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    The Week in Asia

    Published On: 22 January 2021

    Asia House Advisory takes a look at the top developments in Asia this week affecting trade, investment and public policy.

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    FRIDAY 22 JANUARY 2021

    China reacts to new US administration

    China reacted to US President Biden’s inauguration this week by seeking a reversal of recent measures imposed by the outgoing Trump administration and targeting a raft of officials who served in it. Three of China’s largest telecoms operators – China Mobile, China Telecom, and China Unicorn – asked the New York Stock Exchange to reverse the recent decision to have them delisted. Meanwhile, Beijing imposed sanctions on 28 former Trump administration officials, including ex-US Secretary of State Mike Pompeo, and former US national security advisors Robert O’Brien and John Bolton. Beijing has accused them of having “seriously violated” China’s sovereignty. These moves will test President Biden’s stance on China, and could offer an early indication of how closely the new US administration will hold to Trump’s China policy.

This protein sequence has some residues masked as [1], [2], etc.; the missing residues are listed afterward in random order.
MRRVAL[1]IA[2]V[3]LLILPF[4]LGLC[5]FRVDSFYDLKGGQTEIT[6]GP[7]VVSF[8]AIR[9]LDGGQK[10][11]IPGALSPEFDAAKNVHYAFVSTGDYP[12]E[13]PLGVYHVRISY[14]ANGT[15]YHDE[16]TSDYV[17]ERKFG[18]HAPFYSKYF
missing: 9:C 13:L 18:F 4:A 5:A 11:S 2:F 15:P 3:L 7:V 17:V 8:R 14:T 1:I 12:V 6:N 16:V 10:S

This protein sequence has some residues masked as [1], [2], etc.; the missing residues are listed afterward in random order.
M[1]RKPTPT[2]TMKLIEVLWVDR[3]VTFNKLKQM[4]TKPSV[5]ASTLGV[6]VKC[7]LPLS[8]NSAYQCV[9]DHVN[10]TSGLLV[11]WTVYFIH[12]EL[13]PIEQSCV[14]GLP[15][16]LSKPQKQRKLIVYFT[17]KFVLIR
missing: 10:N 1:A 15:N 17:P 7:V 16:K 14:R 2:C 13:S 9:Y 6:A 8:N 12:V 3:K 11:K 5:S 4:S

Former Assistant US Trade Representative for China Affairs, Timothy Stratford, will brief Asia House Corporate Members on President Biden’s likely approach to China on Tuesday 9 February. Find out more.

    Thailand invokes lèse majesté law to charge opposition